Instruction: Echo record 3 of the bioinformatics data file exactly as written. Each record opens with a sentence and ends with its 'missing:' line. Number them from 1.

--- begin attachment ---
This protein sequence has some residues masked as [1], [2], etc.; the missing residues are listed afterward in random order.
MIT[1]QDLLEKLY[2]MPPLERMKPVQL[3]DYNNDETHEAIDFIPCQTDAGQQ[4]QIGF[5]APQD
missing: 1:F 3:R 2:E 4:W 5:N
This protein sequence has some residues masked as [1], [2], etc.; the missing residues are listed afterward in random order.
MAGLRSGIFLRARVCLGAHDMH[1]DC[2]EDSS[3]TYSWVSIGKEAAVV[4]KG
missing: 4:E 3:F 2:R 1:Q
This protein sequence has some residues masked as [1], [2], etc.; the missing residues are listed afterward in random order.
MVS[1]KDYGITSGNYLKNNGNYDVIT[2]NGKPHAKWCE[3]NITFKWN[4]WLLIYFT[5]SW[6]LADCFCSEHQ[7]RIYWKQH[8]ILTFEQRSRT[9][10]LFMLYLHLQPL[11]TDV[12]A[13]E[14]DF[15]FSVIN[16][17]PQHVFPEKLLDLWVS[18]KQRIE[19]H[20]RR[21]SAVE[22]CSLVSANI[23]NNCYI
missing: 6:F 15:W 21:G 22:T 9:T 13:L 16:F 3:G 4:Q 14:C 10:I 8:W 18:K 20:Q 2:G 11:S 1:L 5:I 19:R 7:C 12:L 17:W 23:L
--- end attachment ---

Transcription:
This protein sequence has some residues masked as [1], [2], etc.; the missing residues are listed afterward in random order.
MVS[1]KDYGITSGNYLKNNGNYDVIT[2]NGKPHAKWCE[3]NITFKWN[4]WLLIYFT[5]SW[6]LADCFCSEHQ[7]RIYWKQH[8]ILTFEQRSRT[9][10]LFMLYLHLQPL[11]TDV[12]A[13]E[14]DF[15]FSVIN[16][17]PQHVFPEKLLDLWVS[18]KQRIE[19]H[20]RR[21]SAVE[22]CSLVSANI[23]NNCYI
missing: 6:F 15:W 21:G 22:T 9:T 13:L 16:F 3:G 4:Q 14:C 10:I 8:W 18:K 20:Q 2:G 11:S 1:L 5:I 19:R 7:C 12:L 17:W 23:L